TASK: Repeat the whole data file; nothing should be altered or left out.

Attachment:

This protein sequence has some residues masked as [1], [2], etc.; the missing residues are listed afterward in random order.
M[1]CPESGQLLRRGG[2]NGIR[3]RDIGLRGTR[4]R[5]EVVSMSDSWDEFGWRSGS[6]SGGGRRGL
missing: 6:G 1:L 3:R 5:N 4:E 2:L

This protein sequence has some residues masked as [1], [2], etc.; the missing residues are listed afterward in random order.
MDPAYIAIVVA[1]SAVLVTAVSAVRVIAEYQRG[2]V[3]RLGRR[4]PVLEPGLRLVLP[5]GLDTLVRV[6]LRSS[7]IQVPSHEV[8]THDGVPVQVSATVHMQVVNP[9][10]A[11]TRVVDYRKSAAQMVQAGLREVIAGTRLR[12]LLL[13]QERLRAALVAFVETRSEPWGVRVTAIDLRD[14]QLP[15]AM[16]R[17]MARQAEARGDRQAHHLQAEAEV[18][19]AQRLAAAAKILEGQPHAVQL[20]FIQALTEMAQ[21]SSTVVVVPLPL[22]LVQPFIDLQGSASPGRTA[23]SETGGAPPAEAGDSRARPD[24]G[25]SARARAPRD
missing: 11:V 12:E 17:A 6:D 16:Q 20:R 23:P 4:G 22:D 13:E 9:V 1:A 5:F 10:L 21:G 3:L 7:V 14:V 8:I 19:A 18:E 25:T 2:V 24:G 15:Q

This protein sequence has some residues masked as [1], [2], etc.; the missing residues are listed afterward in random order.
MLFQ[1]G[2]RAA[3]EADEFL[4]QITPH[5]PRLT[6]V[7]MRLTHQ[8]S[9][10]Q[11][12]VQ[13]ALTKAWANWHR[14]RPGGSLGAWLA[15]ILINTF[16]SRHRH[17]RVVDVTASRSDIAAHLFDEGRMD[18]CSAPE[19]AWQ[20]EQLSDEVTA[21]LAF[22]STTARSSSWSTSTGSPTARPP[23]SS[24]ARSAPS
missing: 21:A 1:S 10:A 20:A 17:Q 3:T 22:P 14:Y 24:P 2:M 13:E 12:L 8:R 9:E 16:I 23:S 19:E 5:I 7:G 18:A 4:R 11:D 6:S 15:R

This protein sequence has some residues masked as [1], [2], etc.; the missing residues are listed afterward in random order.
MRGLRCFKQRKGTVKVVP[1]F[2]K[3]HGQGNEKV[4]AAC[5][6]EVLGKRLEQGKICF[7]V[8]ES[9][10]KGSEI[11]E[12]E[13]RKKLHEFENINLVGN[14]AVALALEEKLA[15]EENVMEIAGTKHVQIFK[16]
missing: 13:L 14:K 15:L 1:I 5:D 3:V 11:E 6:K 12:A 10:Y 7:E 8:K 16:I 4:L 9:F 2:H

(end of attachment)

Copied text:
This protein sequence has some residues masked as [1], [2], etc.; the missing residues are listed afterward in random order.
M[1]CPESGQLLRRGG[2]NGIR[3]RDIGLRGTR[4]R[5]EVVSMSDSWDEFGWRSGS[6]SGGGRRGL
missing: 6:G 1:L 3:R 5:N 4:E 2:L

This protein sequence has some residues masked as [1], [2], etc.; the missing residues are listed afterward in random order.
MDPAYIAIVVA[1]SAVLVTAVSAVRVIAEYQRG[2]V[3]RLGRR[4]PVLEPGLRLVLP[5]GLDTLVRV[6]LRSS[7]IQVPSHEV[8]THDGVPVQVSATVHMQVVNP[9][10]A[11]TRVVDYRKSAAQMVQAGLREVIAGTRLR[12]LLL[13]QERLRAALVAFVETRSEPWGVRVTAIDLRD[14]QLP[15]AM[16]R[17]MARQAEARGDRQAHHLQAEAEV[18][19]AQRLAAAAKILEGQPHAVQL[20]FIQALTEMAQ[21]SSTVVVVPLPL[22]LVQPFIDLQGSASPGRTA[23]SETGGAPPAEAGDSRARPD[24]G[25]SARARAPRD
missing: 11:V 12:E 17:A 6:D 16:Q 20:R 23:P 4:G 22:D 13:E 9:V 1:A 5:F 10:L 21:G 3:L 7:V 14:V 8:I 19:A 18:E 25:T 2:V 24:G 15:Q

This protein sequence has some residues masked as [1], [2], etc.; the missing residues are listed afterward in random order.
MLFQ[1]G[2]RAA[3]EADEFL[4]QITPH[5]PRLT[6]V[7]MRLTHQ[8]S[9][10]Q[11][12]VQ[13]ALTKAWANWHR[14]RPGGSLGAWLA[15]ILINTF[16]SRHRH[17]RVVDVTASRSDIAAHLFDEGRMD[18]CSAPE[19]AWQ[20]EQLSDEVTA[21]LAF[22]STTARSSSWSTSTGSPTARPP[23]SS[24]ARSAPS
missing: 21:A 1:S 10:A 20:A 17:Q 3:T 22:P 14:Y 24:P 2:M 13:E 12:L 8:R 9:E 16:I 23:S 19:E 5:I 7:G 18:A 4:R 11:D 6:S 15:R

This protein sequence has some residues masked as [1], [2], etc.; the missing residues are listed afterward in random order.
MRGLRCFKQRKGTVKVVP[1]F[2]K[3]HGQGNEKV[4]AAC[5][6]EVLGKRLEQGKICF[7]V[8]ES[9][10]KGSEI[11]E[12]E[13]RKKLHEFENINLVGN[14]AVALALEEKLA[15]EENVMEIAGTKHVQIFK[16]
missing: 13:L 14:K 15:L 1:I 5:D 3:V 11:E 6:K 12:A 10:Y 7:E 8:K 16:I 4:L 9:F 2:H